Imminent Deprecation of Azure AD PowerShell Modules Creates Knowledge Gap in Documentation

Microsoft and Other Documentation Needs Updating

Microsoft announced their intention to retire the Azure AD Authentication Library (ADAL) and Azure AD Graph API in June 2020. A consequence of this decision meant the retirement of the Azure AD PowerShell modules, including the now very old Microsoft Online Services (MSOL) module. Even though Microsoft has pushed the retirement date out to “at least the end of this year” (2022), the writing is on the wall for these modules.

Tenants will feel the first effect on August 26, 2022, when Microsoft 365 moves to a new license management platform. At that time, the PowerShell cmdlets for license assignment will stop working. Microsoft’s guidelines for converting from the old cmdlets to the Microsoft Graph PowerShell SDK include the blunt phrase that “there is currently no tool to automatically convert scripts.” In other words, it’s time to get coding, testing, and preparing to switchover. Good documentation is at a premium during conversions, and that’s an issue right now.

With two years’ warning, we can hardly plead a lack of awareness when the change happens., but with about 50 days to go, I don’t detect any great pressure. Maybe people will change when license management scripts and products stop working, or users report strange errors. It’s odd.

The Problem Lurking in Microsoft Documentation

One thing that might not be helping is the continued use of Azure AD and MSOL PowerShell examples in Microsoft documentation. After all, if the official documentation gives implicit approval to these modules, why bother changing? And to be fair, apart from license management, all the cmdlets will continue to work past the retirement date. There just won’t be any support or future updates.

Take the documentation to delete or restore user mailboxes in Exchange Online. This includes four references to the old Remove-MsolUser cmdlet as the text explains to readers how to remove an Azure AD user account permanently from the Azure AD recycle bin (Figure 1).

Microsoft documentation recommends the use of the obsolete Remove-MsolUser cmdlet

Azure AD PowerShell
Figure 1: Microsoft documentation recommends the use of the obsolete Remove-MsolUser cmdlet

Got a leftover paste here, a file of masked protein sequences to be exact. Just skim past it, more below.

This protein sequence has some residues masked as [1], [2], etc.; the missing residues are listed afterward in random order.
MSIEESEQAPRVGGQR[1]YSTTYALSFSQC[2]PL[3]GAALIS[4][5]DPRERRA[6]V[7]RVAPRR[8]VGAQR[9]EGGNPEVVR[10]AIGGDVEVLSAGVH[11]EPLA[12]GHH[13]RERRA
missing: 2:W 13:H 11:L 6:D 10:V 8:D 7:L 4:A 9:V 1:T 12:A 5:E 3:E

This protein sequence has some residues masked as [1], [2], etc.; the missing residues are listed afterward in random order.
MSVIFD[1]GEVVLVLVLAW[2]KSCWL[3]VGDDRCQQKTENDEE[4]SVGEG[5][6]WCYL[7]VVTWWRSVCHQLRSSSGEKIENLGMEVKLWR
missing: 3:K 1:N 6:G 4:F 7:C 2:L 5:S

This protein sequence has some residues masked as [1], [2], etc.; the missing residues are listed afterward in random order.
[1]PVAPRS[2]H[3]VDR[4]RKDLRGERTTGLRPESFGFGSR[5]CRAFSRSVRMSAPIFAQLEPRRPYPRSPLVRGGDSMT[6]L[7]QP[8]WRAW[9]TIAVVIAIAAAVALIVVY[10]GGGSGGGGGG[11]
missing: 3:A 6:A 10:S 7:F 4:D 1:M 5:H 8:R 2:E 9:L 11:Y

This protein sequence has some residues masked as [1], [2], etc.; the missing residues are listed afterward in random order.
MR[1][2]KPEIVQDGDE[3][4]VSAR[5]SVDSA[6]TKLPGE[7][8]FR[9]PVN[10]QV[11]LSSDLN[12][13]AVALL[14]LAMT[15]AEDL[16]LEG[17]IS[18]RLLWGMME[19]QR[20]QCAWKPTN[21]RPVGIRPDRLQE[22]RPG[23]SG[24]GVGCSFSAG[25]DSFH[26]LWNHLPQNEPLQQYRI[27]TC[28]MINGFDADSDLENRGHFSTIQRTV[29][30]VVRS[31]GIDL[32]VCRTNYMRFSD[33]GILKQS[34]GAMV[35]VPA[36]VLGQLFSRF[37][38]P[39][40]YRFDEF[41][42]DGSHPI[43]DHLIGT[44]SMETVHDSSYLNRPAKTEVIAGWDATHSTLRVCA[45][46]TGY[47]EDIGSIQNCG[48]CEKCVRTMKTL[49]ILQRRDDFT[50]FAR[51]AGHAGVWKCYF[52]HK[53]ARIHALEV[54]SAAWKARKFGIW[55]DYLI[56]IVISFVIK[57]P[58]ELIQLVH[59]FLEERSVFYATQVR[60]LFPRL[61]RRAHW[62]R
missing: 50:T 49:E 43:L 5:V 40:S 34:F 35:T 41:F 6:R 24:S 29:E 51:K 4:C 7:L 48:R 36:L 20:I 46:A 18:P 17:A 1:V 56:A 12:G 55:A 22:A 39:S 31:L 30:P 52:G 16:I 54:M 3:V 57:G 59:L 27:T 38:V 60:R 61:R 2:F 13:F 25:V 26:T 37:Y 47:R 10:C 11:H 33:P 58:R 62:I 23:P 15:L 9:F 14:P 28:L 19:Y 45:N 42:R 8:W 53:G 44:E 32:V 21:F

It would be more impactful if the documentation used Microsoft Graph PowerShell SDK cmdlets or Graph API requests. For example, here’s how to use a Graph API request to retrieve the list of deleted Azure AD accounts in the recycle bin:

$Uri = "https://graph.microsoft.com/V1.0/directory/deletedItems/microsoft.graph.user"
[array]$DeletedUsers = Invoke-MgGraphRequest -Uri $Uri -Method Get
ForEach ($Account in $DeletedUsers.Value) { Write-Host $Account.displayname, $Account.id }
… select a user and then
Remove-MgDirectoryDeletedItem -DirectoryObjectId <Guid for deleted account>

This is an example where using a Graph API request is easier than the equivalent Microsoft Graph PowerShell SDK cmdlet (Get-MgDirectoryDeletedItem – see this example). The point is that if Microsoft documentation featured methods that customers can use in the future instead of the soon-to-be-deprecated modules, it would encourage tenant administrators to adopt those methods.

To be fair to Microsoft, they have tons of pages to update with new examples. However, it’s something that I think should happen sooner rather than later to nudge people along the path to where they should go.

The Problem with Azure AD Examples Across the Wider Internet

Much the same issue exists across the wider internet. Think of the average administrator who wants to find how to accomplish a task using the Azure AD PowerShell cmdlets. They’ll probably start by searching the internet to see how others did the same thing, and they’ll find many examples of old code. There’s always a big caveat about code you find on the internet: don’t trust anything until after fully testing the code. This advice still holds, but now we’re in a situation where the code that someone finds on August 20 to perform automated license assignment with PowerShell won’t work a week later.

I accept that the other cmdlets in the Azure AD and MSOL modules will continue to work after Microsoft retires the modules, but my point is still valid: examples based on soon-to-be-deprecated modules have a short shelf life.

You can’t expect blog writers to go back and revise every post with a reference to an Azure AD or MSOL cmdlet. Some might update some posts, but in general, it won’t happen. Nor should it. A blog post is a snippet of knowledge captured at a point in time rather than a definite statement about how something works that remains current. What’s different about this situation is that many posts face accelerated degeneration to a point where their content is no more than an interesting look back into the past.

Things Will Improve Over Time

Time heals many things. In this case, as time progresses and old blog posts decay, people will post new information and insights to renew the corpus of knowledge available on the internet. The Office 365 for IT Pros team is keenly aware of the issue and has generated several articles to help, including:

And of course, we’ve just released the 2023 edition of the Office 365 for IT Pros eBook containing over 250 examples of the Microsoft Graph PowerShell SDK cmdlets in action. In fact, we replaced every instance of using the Azure AD PowerShell cmdlets with the except of connecting to another tenant to update your guest account photo. The permissions model used by the Graph is completely different to the permissions granted when someone connects to Azure AD with Connect-AzureAD, and that’s why we had to leave that example. Over time, we hope to find a workaround and be able to remove the last vestige of Azure AD PowerShell.

Leave a Reply

This site uses Akismet to reduce spam. Learn how your comment data is processed.